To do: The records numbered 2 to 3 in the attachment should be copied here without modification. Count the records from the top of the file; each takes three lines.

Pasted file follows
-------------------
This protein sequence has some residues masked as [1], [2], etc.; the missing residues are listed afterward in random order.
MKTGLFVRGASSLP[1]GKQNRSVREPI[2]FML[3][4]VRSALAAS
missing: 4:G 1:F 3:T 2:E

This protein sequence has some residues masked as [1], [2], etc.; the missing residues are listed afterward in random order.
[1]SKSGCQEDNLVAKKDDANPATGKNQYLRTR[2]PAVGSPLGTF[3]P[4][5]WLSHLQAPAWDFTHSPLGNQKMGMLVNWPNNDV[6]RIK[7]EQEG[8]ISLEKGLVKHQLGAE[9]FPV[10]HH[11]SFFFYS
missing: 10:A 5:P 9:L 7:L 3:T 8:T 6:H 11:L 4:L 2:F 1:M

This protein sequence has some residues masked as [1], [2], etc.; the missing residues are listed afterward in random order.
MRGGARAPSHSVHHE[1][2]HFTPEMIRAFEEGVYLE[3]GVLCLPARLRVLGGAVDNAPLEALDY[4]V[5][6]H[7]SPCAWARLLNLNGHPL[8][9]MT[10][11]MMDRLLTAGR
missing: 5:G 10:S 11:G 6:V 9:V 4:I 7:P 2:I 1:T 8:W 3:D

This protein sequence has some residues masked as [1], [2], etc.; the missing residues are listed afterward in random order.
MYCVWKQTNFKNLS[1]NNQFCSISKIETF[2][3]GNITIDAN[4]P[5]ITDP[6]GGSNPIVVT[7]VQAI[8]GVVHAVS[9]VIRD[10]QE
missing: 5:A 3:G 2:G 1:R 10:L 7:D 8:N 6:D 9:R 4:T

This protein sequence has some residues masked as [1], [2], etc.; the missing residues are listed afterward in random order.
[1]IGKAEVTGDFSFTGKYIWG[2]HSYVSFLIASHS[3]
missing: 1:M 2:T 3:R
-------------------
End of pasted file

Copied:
This protein sequence has some residues masked as [1], [2], etc.; the missing residues are listed afterward in random order.
[1]SKSGCQEDNLVAKKDDANPATGKNQYLRTR[2]PAVGSPLGTF[3]P[4][5]WLSHLQAPAWDFTHSPLGNQKMGMLVNWPNNDV[6]RIK[7]EQEG[8]ISLEKGLVKHQLGAE[9]FPV[10]HH[11]SFFFYS
missing: 10:A 5:P 9:L 7:L 3:T 8:T 6:H 11:L 4:L 2:F 1:M

This protein sequence has some residues masked as [1], [2], etc.; the missing residues are listed afterward in random order.
MRGGARAPSHSVHHE[1][2]HFTPEMIRAFEEGVYLE[3]GVLCLPARLRVLGGAVDNAPLEALDY[4]V[5][6]H[7]SPCAWARLLNLNGHPL[8][9]MT[10][11]MMDRLLTAGR
missing: 5:G 10:S 11:G 6:V 9:V 4:I 7:P 2:I 1:T 8:W 3:D